(C) New Line Cinema

In all honesty, Blade: Trinity was doomed from the start. After Hellboy was greenlit, Blade II director Guillermo del Toro departed from the Blade series, leaving David S. Goyer, writer of the previous two films, to helm the third entry as his directorial debut. But, it goes deeper than that. Wesley Snipes, who plays the eponymous vampire-hunter, was reportedly unhappy, with some saying that he would only respond to being called ‘Blade’, and would communicate using post-it notes. It may boil down to the fact that he has less than 100 lines of dialogue throughout this two-hour film, including one-word responses and meaningless dialogue, that made Snipes so unhappy: to see the character that really put him on the map being desecrated. Commercially, it wasn’t a success, grossing a meagre $52 million domestically, and it was frostily received too, with critics hating it and fans turning their backs on Blade. But, is Blade: Trinity really all that bad?

Blade: Trinity once again stars Wesley Snipes as Blade, the half-human half-vampire who this time around becomes a fugitive after accidentally killing a human. He then teams up with the Nightstalkers, led by Abigail Whistler (Jessica Biel) and Hannibal King (Ryan Reynolds), as together they must bring down Danica Talos (Parker Posey), who is working with Dracula (Dominic Purcell) to destroy humanity on Earth and allow vampires to rule the world.

As you may imagine from the synopsis, the plot of Blade: Trinity really isn’t great. It feels incredibly disjointed, like a film of two entirely separate halves that makes the switch jarring and the plot redundant. The first half is focused on Blade’s altercation with the FBI – he is now a wanted fugitive – but somewhere around the halfway mark the plot switches to a more mythical, vampire-focused story, separate from what we saw before. They could each be a film in their own right (albeit probably not good ones) since they are both so separate and have little to do with one another. This can only really be put down to the studio interfering, this time clearly looking for a much more accessible Blade film, scuppering the plans of Goyer to perhaps go down a more traditional route. This opens up plenty of plot holes too, such as where the FBI go for half the film, and definitely raises more questions than it answers. But that isn’t Blade: Trinity‘s only problem. The film’s villains, Danica Talos and Dracula, aren’t fleshed out at all and their motivations are really poorly motivated and aren’t communicated well. When writing the plot synopsis, I really had to reach to think about what their plan actually was, since it’s so poorly put across. Despite nearly all the plot being communicated by exposition, there are a few beats that I found interesting, and despite the glaring issues it has, it’s still a Blade film deep down – but I mean deep.

Characterisation in Blade: Trinity is also pretty mixed. In the previous two films (which I reviewed here and here), I found Wesley Snipes to be absolutely stunning as Blade, with the perfect blend of humour and brutality, but here it’s quite different. I don’t believe this to be Snipes’ fault at all, since he’s still great despite the lack of material, but more the fault of the studio for trying to lighten the mood. Blade and Blade II were hard, 18-rated affairs, whereas this tones it down to a 15 certificate, so they were clearly trying to appeal to more people. This meant Blade as a character was a lot more restricted and couldn’t be the same character we have seen before, which is a real shame. Newcomers Jessica Biel and Ryan Reynolds are solid, although nothing special, but Reynolds’ performance is definitely more interesting. At times, I loved his snarky portrayal of Hannibal King, shooting quips left, right and centre, but at times I found his humour to be really out of place and jarring, removing any of the stakes the film was trying to set up. You can see why Reynolds has been cast as Deadpool from this performance alone, since he’s got really great comedic timing but can also pull of action, it’s just that his comedy wasn’t quite suited to this film. Dominic Purcell is pretty shocking as Dracula, with a really one-note performance with absolutely no intonation or range, and the same can easily be said for Parker Posey, who plays Danica. Their performances let their characters down a lot, because unlike in Blade II, where there were villainous characters that I actually hated, I didn’t care at all about these ones to the point where it wasn’t worth hating them.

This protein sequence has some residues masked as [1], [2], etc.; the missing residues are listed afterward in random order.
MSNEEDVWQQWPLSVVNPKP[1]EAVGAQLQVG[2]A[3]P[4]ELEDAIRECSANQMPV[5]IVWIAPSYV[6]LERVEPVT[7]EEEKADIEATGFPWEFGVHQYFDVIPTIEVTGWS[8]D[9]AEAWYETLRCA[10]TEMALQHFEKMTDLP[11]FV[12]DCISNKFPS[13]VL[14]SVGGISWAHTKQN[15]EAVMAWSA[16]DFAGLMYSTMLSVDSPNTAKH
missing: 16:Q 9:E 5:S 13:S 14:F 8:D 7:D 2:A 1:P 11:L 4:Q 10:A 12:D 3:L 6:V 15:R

From a technical standpoint, Blade: Trinity isn’t quite a marvel (ahem) either. For a first-time director, David S. Goyer does a serviceable job, with a few nice shots standing out, and he handles the action pretty well. Editing is also quite tight, most notably with some of the montages, but they feel incredibly dated, and did even back then. The CGI is also very hit-or-miss, with the vampire disintegration still looking as brilliant as ever, but some moments are simply dreadful, such as Drake’s appalling transformation to Dracula which I can only liken to Fantastic Four‘s face transition (but you can read that here). Practical effects barely show up in this instalment due to the reliance on CGI, but thanks to some good cinematography and stuntwork, it isn’t missed too sorely. Action scenes are still fantastic, with the stakes high and the stunts risky and brutal, and they are easily the film’s strongest point.

I loved the first Blade film so much that it saddens me to say that Blade: Trinity really did derail the franchise. There are few redeemable features with this film, only Snipes, who is still fantastic, an intriguing (but poorly executed) plot and some great action. But unfortunately, poor CGI, a disjointed plot and mixed characterisation let this film down heavily. I love Blade, and I quite like Blade II as well, but I’m in no rush whatsoever to revisit Blade: Trinity.